New Castle, NY has been named the first small locality to be designated a Clean Energy Community by the New York State Energy Research and Development Authority (NYSERDA).
The award is earmarked for communities with fewer than 40,000 residents. New Castle, which is in Westchester County, completed four of 10 high impact clean energy actions, according to the press release. As a designee, it can apply for as much as $100,000 for additional energy projects. No matching is required.
New Castle won the designation by implementing a plan to aggregate business and residential energy demand for bulk purchase of clean and renewable energy; establishing an Energy NY Finance Program; approved a benchmarking policy and adopted a state program for streamlining solar projects.
Small entities – be they communities, facilities or businesses – face unique challenges in energy efficiency. Implementing technology and programs is not always as straight forward as using smaller versions of things aimed at bigger entities. The economies of scale may be different. Simply, what makes sense in New York City may not be viable in New Castle. In addition, manpower is an issue. Often, small businesses, facilities or communities don’t have the specially trained personnel that generally are found in more expansive environments.
GreenTech Media described the small business dynamic in a piece late last year. In essence the scenario was fitting a round peg in a square hole:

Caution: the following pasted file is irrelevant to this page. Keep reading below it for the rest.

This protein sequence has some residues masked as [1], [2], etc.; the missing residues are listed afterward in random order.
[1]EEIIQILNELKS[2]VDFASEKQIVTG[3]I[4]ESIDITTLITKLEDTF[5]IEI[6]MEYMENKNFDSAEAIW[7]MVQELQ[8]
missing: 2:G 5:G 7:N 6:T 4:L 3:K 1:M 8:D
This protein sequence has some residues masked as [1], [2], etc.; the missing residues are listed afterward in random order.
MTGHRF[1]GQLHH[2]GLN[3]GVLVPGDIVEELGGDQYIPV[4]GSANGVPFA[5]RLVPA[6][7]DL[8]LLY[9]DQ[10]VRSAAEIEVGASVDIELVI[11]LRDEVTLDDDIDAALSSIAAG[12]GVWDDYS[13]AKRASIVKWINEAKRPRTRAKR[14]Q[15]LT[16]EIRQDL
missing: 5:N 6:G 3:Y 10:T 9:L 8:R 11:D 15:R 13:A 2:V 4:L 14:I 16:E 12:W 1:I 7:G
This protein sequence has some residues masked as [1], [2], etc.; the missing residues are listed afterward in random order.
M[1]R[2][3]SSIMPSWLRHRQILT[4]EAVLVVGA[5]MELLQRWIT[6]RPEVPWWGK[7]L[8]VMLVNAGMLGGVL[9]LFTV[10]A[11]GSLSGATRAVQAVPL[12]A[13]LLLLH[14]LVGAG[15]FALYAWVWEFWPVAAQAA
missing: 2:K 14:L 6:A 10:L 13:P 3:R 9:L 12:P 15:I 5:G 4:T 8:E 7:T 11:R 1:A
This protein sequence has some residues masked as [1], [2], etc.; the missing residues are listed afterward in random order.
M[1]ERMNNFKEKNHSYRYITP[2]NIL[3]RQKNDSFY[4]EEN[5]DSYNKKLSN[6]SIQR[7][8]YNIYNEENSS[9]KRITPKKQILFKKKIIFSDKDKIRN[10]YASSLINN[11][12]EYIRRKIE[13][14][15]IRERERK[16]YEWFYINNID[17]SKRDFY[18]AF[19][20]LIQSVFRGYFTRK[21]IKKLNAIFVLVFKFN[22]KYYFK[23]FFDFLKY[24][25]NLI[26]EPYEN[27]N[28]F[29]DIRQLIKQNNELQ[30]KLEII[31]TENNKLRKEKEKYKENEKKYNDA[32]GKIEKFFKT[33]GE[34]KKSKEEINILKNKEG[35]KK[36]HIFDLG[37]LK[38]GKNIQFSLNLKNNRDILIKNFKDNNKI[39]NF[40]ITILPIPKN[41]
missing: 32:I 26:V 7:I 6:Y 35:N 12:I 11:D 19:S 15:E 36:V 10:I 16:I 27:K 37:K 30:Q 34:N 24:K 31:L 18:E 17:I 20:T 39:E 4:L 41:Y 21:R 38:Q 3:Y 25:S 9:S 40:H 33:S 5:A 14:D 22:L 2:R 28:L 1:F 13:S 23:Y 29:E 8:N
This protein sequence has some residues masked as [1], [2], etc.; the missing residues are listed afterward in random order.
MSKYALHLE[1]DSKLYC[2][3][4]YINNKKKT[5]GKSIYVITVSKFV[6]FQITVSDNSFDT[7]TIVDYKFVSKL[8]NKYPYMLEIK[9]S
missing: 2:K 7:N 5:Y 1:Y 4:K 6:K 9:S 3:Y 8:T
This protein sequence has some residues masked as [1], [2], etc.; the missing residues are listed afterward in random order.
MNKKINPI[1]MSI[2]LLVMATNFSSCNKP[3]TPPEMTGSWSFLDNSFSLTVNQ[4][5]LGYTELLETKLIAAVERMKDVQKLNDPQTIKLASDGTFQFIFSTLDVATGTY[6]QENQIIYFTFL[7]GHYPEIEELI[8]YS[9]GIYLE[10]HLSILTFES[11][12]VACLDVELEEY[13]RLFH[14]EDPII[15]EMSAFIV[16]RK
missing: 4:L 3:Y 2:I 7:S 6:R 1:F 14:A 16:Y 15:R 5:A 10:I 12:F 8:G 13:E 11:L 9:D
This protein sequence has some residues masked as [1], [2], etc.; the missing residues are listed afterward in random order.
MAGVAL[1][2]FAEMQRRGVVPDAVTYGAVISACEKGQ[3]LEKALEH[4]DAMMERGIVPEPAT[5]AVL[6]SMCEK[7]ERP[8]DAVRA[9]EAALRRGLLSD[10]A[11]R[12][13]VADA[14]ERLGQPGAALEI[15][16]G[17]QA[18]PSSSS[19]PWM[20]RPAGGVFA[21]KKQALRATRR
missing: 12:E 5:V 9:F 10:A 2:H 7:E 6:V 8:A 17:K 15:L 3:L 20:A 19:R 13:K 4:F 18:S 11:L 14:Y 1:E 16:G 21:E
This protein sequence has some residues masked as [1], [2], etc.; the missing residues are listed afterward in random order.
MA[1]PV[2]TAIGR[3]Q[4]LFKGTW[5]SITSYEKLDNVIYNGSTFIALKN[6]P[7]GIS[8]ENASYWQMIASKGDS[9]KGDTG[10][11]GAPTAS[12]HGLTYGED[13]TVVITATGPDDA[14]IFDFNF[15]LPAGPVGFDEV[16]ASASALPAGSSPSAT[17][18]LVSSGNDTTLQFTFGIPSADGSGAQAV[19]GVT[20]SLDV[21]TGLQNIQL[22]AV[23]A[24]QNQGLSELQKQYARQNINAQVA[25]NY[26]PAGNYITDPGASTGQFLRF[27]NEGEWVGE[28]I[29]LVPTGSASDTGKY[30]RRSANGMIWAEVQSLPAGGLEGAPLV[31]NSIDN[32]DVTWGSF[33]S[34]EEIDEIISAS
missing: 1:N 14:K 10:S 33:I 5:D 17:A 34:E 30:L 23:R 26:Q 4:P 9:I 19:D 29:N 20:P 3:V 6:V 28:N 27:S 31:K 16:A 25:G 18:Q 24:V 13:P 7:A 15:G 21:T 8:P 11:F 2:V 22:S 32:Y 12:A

Many ESCOs have tried to apply the model they know best — managing large commercial and industrial efficiency projects — to the small-business sector, even though many small businesses are more similar to residential customers than large commercial customers. The large overhead costs and long customer lifecycle required to design, negotiate and finance large commercial projects is incompatible with the smaller returns to be earned from each small-business customer.
The piece suggests that efforts are being made to confront the challenge.
The situation is much the same on the multifamily dwelling residential building front. Energy efficiency is an accepted goal, but getting there is not easy for smaller buildings. Habitat describes the Community Retrofit NYC program in New York City. The key is that it helps owners succeed:
“There are a fair number of incentives,” says Laura Tajima, a policy adviser in the mayor’s Office of Sustainability. “But small buildings and mom-and-pops don’t always have the resources. Often boards and building owners feel overwhelmed, so what we’re trying to do is curate resources for them, so they know who to go to, who to talk to. We’re directing people to the right resources.”
A reality is that small entities, collectively, have the most potential energy efficiencies (and revenue for those who unlock it). The advent of modern tools, such as the Internet and, subsequently, the Internet of Things, makes it possible to unlock some of these efficiencies.